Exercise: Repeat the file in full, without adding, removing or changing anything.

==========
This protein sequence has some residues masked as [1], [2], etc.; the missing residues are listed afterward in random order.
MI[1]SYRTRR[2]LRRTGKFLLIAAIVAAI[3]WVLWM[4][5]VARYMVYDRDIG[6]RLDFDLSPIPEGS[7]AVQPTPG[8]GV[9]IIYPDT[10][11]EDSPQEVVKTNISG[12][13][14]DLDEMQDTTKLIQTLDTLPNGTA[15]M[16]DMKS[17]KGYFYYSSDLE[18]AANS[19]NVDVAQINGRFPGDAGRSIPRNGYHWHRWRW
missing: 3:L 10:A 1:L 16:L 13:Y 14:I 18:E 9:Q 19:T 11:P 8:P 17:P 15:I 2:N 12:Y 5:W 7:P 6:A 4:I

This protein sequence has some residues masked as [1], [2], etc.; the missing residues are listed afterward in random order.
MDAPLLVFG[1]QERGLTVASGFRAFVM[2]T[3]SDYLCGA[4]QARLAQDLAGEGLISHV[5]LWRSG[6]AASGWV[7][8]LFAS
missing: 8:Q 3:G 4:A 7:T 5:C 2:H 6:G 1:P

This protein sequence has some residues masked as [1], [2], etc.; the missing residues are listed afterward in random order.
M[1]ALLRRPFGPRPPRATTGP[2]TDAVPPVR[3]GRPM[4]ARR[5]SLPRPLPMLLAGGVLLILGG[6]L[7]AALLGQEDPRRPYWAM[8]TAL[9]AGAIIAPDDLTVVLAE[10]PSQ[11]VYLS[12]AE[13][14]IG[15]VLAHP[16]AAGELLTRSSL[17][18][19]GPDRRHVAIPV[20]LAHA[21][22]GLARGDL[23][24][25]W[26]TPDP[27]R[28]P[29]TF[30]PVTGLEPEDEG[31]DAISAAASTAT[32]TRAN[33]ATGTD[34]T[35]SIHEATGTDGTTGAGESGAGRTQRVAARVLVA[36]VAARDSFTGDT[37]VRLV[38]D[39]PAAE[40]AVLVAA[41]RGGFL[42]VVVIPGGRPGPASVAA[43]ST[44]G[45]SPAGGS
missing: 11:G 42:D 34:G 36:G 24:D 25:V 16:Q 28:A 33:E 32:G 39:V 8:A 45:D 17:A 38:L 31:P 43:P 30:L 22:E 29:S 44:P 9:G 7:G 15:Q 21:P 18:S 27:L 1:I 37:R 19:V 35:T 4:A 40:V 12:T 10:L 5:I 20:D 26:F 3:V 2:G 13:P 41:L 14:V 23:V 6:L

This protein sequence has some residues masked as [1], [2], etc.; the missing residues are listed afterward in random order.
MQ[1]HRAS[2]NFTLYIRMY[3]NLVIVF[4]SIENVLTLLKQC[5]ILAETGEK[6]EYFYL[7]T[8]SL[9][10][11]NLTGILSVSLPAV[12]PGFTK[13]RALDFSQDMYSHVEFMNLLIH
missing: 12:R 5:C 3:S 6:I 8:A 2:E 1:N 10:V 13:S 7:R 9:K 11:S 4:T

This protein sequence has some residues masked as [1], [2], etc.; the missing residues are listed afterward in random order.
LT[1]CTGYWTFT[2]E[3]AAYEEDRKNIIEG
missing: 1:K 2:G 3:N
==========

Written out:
This protein sequence has some residues masked as [1], [2], etc.; the missing residues are listed afterward in random order.
MI[1]SYRTRR[2]LRRTGKFLLIAAIVAAI[3]WVLWM[4][5]VARYMVYDRDIG[6]RLDFDLSPIPEGS[7]AVQPTPG[8]GV[9]IIYPDT[10][11]EDSPQEVVKTNISG[12][13][14]DLDEMQDTTKLIQTLDTLPNGTA[15]M[16]DMKS[17]KGYFYYSSDLE[18]AANS[19]NVDVAQINGRFPGDAGRSIPRNGYHWHRWRW
missing: 3:L 10:A 1:L 16:L 13:Y 14:I 18:E 9:Q 19:T 11:P 8:P 17:P 15:I 2:N 12:Y 5:W 7:P 6:A 4:I

This protein sequence has some residues masked as [1], [2], etc.; the missing residues are listed afterward in random order.
MDAPLLVFG[1]QERGLTVASGFRAFVM[2]T[3]SDYLCGA[4]QARLAQDLAGEGLISHV[5]LWRSG[6]AASGWV[7][8]LFAS
missing: 8:Q 3:G 4:A 7:T 5:C 2:H 6:G 1:P

This protein sequence has some residues masked as [1], [2], etc.; the missing residues are listed afterward in random order.
M[1]ALLRRPFGPRPPRATTGP[2]TDAVPPVR[3]GRPM[4]ARR[5]SLPRPLPMLLAGGVLLILGG[6]L[7]AALLGQEDPRRPYWAM[8]TAL[9]AGAIIAPDDLTVVLAE[10]PSQ[11]VYLS[12]AE[13][14]IG[15]VLAHP[16]AAGELLTRSSL[17][18][19]GPDRRHVAIPV[20]LAHA[21][22]GLARGDL[23][24][25]W[26]TPDP[27]R[28]P[29]TF[30]PVTGLEPEDEG[31]DAISAAASTAT[32]TRAN[33]ATGTD[34]T[35]SIHEATGTDGTTGAGESGAGRTQRVAARVLVA[36]VAARDSFTGDT[37]VRLV[38]D[39]PAAE[40]AVLVAA[41]RGGFL[42]VVVIPGGRPGPASVAA[43]ST[44]G[45]SPAGGS
missing: 11:G 42:D 34:G 36:G 24:D 25:V 16:Q 28:A 33:E 32:G 39:V 8:A 45:D 17:A 38:L 31:P 43:P 30:L 22:E 29:S 44:P 9:G 7:G 15:Q 21:P 18:S 27:L 1:I 37:R 19:V 35:T 4:A 40:V 12:T 10:L 5:I 20:D 26:F 3:V 2:G 13:P 41:L 14:V 23:V 6:L

This protein sequence has some residues masked as [1], [2], etc.; the missing residues are listed afterward in random order.
MQ[1]HRAS[2]NFTLYIRMY[3]NLVIVF[4]SIENVLTLLKQC[5]ILAETGEK[6]EYFYL[7]T[8]SL[9][10][11]NLTGILSVSLPAV[12]PGFTK[13]RALDFSQDMYSHVEFMNLLIH
missing: 12:R 5:C 3:S 6:I 8:A 2:E 1:N 10:V 13:S 7:R 9:K 11:S 4:T

This protein sequence has some residues masked as [1], [2], etc.; the missing residues are listed afterward in random order.
LT[1]CTGYWTFT[2]E[3]AAYEEDRKNIIEG
missing: 1:K 2:G 3:N